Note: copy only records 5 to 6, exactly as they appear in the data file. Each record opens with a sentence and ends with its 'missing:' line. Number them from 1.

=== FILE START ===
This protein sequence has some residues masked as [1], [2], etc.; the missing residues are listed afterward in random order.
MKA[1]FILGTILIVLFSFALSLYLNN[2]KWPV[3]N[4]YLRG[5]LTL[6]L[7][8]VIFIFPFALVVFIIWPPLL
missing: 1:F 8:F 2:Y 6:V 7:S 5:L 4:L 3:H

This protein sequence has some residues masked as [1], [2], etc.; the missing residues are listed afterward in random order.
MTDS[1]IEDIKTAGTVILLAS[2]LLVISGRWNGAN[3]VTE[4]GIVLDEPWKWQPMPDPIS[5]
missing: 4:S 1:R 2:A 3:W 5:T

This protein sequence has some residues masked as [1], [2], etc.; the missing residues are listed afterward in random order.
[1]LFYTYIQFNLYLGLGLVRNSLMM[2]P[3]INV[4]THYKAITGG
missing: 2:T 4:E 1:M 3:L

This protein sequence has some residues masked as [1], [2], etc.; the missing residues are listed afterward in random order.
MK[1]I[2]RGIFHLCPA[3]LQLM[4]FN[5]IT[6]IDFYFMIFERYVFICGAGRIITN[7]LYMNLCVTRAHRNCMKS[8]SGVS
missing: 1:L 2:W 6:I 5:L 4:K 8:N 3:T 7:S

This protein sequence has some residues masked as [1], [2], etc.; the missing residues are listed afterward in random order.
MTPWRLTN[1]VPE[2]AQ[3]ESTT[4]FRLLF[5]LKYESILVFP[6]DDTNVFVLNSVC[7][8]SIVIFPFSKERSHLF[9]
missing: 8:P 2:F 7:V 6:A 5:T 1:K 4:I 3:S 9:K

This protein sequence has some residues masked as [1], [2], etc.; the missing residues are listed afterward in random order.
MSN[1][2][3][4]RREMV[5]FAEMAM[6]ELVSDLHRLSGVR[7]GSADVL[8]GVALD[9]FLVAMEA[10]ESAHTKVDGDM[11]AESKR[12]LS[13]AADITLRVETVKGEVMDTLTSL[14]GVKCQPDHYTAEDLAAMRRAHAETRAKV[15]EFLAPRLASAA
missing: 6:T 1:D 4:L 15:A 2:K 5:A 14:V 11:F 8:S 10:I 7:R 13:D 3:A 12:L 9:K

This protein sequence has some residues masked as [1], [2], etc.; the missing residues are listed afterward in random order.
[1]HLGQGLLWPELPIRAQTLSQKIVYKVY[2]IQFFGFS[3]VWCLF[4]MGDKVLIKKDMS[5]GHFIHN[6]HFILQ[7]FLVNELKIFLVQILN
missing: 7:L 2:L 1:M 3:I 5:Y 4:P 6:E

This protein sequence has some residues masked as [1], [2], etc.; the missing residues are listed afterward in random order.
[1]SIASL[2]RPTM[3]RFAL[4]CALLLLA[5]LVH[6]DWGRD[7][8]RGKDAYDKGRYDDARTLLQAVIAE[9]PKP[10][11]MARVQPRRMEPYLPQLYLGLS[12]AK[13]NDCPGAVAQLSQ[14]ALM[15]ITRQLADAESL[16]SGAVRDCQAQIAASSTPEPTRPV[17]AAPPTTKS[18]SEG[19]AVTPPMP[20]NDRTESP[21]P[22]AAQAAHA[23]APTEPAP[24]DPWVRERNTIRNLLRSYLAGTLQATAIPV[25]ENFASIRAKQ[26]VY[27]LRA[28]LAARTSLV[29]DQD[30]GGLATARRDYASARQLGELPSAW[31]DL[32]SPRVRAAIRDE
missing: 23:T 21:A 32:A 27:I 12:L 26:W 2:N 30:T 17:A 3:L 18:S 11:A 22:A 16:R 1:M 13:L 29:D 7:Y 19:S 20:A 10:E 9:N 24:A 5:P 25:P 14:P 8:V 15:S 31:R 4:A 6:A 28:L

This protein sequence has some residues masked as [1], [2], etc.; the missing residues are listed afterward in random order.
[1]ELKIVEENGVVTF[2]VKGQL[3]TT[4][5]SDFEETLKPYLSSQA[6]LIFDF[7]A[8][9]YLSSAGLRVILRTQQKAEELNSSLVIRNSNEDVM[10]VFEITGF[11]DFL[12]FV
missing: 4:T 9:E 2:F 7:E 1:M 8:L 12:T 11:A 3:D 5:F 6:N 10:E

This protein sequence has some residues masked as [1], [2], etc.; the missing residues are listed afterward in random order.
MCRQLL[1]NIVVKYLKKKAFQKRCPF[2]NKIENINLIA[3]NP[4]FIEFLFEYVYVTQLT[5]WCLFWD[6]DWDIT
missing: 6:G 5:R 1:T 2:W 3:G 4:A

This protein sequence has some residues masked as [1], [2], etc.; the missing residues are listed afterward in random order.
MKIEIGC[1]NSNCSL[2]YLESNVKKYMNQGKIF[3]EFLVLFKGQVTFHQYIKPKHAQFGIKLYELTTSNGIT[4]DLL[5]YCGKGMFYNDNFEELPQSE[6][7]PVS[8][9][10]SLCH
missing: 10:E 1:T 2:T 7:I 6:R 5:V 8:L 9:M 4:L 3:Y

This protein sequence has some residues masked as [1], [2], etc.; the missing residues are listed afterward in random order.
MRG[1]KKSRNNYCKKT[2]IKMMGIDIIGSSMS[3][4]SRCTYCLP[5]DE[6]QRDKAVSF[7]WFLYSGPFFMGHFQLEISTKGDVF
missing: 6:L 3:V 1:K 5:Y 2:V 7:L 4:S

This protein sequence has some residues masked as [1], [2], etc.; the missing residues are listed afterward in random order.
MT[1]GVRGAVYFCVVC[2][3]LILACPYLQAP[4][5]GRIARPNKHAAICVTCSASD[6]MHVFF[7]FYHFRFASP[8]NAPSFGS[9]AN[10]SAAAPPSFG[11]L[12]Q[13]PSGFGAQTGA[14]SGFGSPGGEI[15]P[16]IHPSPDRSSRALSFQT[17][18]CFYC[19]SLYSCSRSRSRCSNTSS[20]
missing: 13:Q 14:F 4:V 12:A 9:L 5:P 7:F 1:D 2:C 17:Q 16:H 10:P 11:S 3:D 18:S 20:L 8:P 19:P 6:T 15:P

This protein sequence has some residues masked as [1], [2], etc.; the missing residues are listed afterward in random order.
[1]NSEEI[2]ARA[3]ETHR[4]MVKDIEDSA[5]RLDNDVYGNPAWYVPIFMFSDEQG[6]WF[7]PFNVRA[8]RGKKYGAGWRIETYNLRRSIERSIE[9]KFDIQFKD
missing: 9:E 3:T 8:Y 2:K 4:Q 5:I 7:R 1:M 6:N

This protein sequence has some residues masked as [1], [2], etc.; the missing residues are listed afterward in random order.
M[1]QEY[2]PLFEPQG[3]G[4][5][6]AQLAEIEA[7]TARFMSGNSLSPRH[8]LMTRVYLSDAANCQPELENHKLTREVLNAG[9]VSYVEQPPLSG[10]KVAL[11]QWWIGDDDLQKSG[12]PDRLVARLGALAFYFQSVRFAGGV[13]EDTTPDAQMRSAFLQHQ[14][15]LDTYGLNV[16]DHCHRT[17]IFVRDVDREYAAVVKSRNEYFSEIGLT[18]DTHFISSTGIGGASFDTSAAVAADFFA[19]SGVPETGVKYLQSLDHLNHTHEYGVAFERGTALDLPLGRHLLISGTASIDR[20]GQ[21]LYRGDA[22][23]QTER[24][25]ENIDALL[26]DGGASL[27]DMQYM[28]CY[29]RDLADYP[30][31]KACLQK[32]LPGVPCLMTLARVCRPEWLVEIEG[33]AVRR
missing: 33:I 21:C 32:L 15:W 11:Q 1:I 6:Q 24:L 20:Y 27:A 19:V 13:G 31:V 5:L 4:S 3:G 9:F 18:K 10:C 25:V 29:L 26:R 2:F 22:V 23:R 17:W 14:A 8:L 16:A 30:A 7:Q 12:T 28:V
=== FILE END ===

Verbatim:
This protein sequence has some residues masked as [1], [2], etc.; the missing residues are listed afterward in random order.
MTPWRLTN[1]VPE[2]AQ[3]ESTT[4]FRLLF[5]LKYESILVFP[6]DDTNVFVLNSVC[7][8]SIVIFPFSKERSHLF[9]
missing: 8:P 2:F 7:V 6:A 5:T 1:K 4:I 3:S 9:K

This protein sequence has some residues masked as [1], [2], etc.; the missing residues are listed afterward in random order.
MSN[1][2][3][4]RREMV[5]FAEMAM[6]ELVSDLHRLSGVR[7]GSADVL[8]GVALD[9]FLVAMEA[10]ESAHTKVDGDM[11]AESKR[12]LS[13]AADITLRVETVKGEVMDTLTSL[14]GVKCQPDHYTAEDLAAMRRAHAETRAKV[15]EFLAPRLASAA
missing: 6:T 1:D 4:L 15:A 2:K 5:A 14:V 11:F 8:S 10:I 7:R 13:D 3:A 12:L 9:K